Pope Francis Canonizes First Sri Lankan Saint

In his Jan. 14 homily in Colombo, the Pope praised St. Joseph Vaz's undivided love for God and for the Sri Lankan people.

A statue of St. Joseph Vaz at the Jan. 14 canonization Mass in Colombo, Sri Lanka.
A statue of St. Joseph Vaz at the Jan. 14 canonization Mass in Colombo, Sri Lanka. (photo: EWTN)

COLOMBO, Sri Lanka — Pope Francis on Wednesday canonized Joseph Vaz, Sri Lanka’s first saint, praising the 17th-century priest’s love for the Sri Lankan people, his “missionary zeal” and his example for all Christians.

“Leaving behind his home, his family, the comfort of his familiar surroundings, he responded to the call to go forth, to speak of Christ wherever he was led,” the Pope said in his homily.

“St. Joseph knew how to offer the truth and the beauty of the Gospel in a multireligious context, with respect, dedication, perseverance and humility. This is also the way for the followers of Jesus today.”

Pope Francis was the main celebrant of the Jan. 14 Mass held at the Galle Face Green in the national capital of Colombo. Hundreds of thousands of people attended the service, whose languages included English, Sinhalese, Tamil and Latin.

St. Joseph Vaz (1651-1711) was an Indian-born priest of the Oratory of St. Philip Neri. He founded the Oratory of the Holy Cross of Miracles in the Indian region of Goa, then journeyed to Sri Lanka at a time when Catholics were suffering persecution under the country’s Calvinist Dutch rulers.

Due to the threat of persecution, the priest dressed as a beggar and would visit secret meetings of Catholics, often at night, to bring them the Eucharist and other sacraments.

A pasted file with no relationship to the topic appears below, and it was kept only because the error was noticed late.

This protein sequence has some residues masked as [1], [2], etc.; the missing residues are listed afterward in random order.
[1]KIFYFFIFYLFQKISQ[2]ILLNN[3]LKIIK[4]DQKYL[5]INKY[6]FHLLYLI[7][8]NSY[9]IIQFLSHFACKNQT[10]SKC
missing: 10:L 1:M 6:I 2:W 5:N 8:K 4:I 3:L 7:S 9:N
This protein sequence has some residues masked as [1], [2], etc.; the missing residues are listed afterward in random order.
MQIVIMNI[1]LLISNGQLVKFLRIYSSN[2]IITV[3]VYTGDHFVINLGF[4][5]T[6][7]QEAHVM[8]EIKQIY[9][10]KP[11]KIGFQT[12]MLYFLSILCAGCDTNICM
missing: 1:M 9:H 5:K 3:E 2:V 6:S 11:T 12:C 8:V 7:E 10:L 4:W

“His efforts provided spiritual and moral strength to the beleaguered Catholic population,” Pope Francis said, also praising the saint’s efforts to serve the ill during a smallpox epidemic.

Pope Francis said Joseph Vaz was “an exemplary priest” who showed “loving care for the Church of God.” He especially encouraged priests and vowed religious to look to the saint as a model.

“He teaches us how to go out to the peripheries, to make Jesus Christ everywhere known and loved,” he said.

“Like ourselves, St. Joseph Vaz lived in a period of rapid and profound transformation; Catholics were a minority and often divided within; there was occasional hostility, even persecution, from without,” Pope Francis added. “And yet, because he was constantly united with the crucified Lord in prayer, he could become for all people a living icon of God’s mercy and reconciling love.”

He said that St. Joseph showed the importance of “transcending religious divisions in the service of peace.”

“His undivided love for God opened him to love for his neighbor; he ministered to those in need, whoever and wherever they were,” the Pope said. “His example continues to inspire the Church in Sri Lanka today. She gladly and generously serves all members of society.”


Freedom to Serve

Pope Francis said the Church only asks for the freedom to carry out her service.

“Religious freedom is a fundamental human right. Each individual must be free, alone or in association with others, to seek the truth and to openly express his or her religious convictions, free from intimidation and external compulsion,” he said.

The Pope also denounced the abuse of religion, saying, “Genuine worship of God bears fruit not in discrimination, hatred and violence, but in respect for the sacredness of life, respect for the dignity and freedom of others and loving commitment to the welfare of all.”

He prayed that St. Joseph’s example might confirm Christians in their faith and contribute to peace, justice and reconciliation in Sri Lanka.